Right now the service is available in the US only, in Los Angeles, Philadelphia, New York, San Francisco, and Chicago.
Yes. There are ads. This is the first indication that YouTube TV isn’t exactly what it claims to be regarding live TV shows. Unlike Hulu, which you can pay extra to opt out of ads, there are ads in “recorded” episodes of shows. We watched the most recent episode of Designated Survivor and there were a few ads that were definitely not the ads that ran on live TV. However we’ve found other shows that have recorded the live ads, and you can just fast forward through those ads on playback. Given that I can watch some of the same TV shows on Hulu, ad free, I’d rather stick with Hulu for the shows that are on both streaming services. FX was only running ads for other FX shows, and MSNBC didn’t actually show any ads, but instead opted to put up a filler screen every time they would be running ads. Some of the ads are also recorded much louder than the shows, which is particularly annoying. In short, if you’re hoping to avoid ads on YouTube TV, don’t count on it.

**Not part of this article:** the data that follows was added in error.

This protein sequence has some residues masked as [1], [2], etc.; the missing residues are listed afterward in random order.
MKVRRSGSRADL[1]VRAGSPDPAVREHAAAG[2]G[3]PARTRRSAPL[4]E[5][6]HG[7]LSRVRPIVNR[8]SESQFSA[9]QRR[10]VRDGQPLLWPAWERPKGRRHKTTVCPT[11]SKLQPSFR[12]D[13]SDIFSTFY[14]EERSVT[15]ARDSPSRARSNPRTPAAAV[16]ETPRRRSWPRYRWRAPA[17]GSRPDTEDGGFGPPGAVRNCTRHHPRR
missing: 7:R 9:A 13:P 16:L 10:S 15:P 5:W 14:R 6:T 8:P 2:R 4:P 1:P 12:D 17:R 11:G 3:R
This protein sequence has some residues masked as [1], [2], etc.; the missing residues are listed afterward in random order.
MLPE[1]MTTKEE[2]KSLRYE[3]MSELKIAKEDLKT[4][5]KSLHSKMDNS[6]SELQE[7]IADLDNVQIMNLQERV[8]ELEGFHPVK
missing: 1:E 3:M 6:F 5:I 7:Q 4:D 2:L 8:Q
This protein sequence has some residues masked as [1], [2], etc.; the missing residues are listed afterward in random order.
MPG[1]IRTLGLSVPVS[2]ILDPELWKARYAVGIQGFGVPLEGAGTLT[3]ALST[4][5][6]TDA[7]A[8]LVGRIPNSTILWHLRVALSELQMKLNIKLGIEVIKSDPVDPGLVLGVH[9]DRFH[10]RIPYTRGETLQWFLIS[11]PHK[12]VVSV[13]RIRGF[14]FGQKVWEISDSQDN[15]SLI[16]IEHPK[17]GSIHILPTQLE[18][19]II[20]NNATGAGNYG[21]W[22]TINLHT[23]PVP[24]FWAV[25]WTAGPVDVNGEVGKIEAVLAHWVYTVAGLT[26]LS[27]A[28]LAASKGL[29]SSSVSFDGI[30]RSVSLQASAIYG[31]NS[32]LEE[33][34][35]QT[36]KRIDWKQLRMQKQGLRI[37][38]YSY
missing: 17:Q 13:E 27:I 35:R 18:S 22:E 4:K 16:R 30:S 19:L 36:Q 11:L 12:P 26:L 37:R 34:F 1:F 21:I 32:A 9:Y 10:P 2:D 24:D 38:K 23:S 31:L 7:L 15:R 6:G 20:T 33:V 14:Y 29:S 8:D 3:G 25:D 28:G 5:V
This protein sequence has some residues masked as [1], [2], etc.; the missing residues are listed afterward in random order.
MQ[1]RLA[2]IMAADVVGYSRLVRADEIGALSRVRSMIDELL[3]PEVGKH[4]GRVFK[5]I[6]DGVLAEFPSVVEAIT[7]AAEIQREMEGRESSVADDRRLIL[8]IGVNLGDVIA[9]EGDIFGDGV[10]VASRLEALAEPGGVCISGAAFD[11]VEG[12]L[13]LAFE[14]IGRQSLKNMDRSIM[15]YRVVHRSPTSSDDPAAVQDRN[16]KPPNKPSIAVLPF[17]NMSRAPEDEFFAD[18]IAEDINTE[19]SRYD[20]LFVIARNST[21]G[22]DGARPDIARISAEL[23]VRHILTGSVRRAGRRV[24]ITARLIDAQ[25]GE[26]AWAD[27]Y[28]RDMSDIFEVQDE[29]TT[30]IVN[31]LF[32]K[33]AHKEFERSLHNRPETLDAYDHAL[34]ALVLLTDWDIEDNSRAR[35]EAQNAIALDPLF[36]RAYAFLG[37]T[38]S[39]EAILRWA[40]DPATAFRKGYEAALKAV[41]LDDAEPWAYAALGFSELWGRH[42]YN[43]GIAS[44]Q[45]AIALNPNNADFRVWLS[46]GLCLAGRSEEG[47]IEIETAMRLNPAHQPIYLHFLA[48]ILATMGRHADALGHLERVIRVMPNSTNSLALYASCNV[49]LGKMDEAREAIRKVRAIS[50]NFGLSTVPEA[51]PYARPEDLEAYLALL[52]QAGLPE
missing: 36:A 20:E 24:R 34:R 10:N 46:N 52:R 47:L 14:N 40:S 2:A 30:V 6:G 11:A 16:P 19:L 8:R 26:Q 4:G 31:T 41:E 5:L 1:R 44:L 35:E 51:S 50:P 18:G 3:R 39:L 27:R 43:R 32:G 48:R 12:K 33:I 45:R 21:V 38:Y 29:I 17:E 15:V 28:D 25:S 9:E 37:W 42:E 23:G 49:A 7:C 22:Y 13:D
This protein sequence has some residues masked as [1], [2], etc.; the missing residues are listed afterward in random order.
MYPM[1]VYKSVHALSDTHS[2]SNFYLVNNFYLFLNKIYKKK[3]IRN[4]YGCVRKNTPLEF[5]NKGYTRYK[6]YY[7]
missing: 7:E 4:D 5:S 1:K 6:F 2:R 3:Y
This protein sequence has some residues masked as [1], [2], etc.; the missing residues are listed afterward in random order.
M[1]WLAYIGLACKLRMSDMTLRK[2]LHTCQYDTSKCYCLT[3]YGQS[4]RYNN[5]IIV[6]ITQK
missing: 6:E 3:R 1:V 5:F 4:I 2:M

The channel list is pretty good. If you’re into sports or news, the channel lineup is spectacular. For the full lineup click on the image to the left. They’re also working on expanding the list of channels right away. Based on the channels they have planned, we’re guessing it’s a technical issue, and they already have the deals signed. Honestly, if this lineup were available for $35/mo from our cable operator, we’d never have cut the cord in the first place. It’s too late to turn back now though.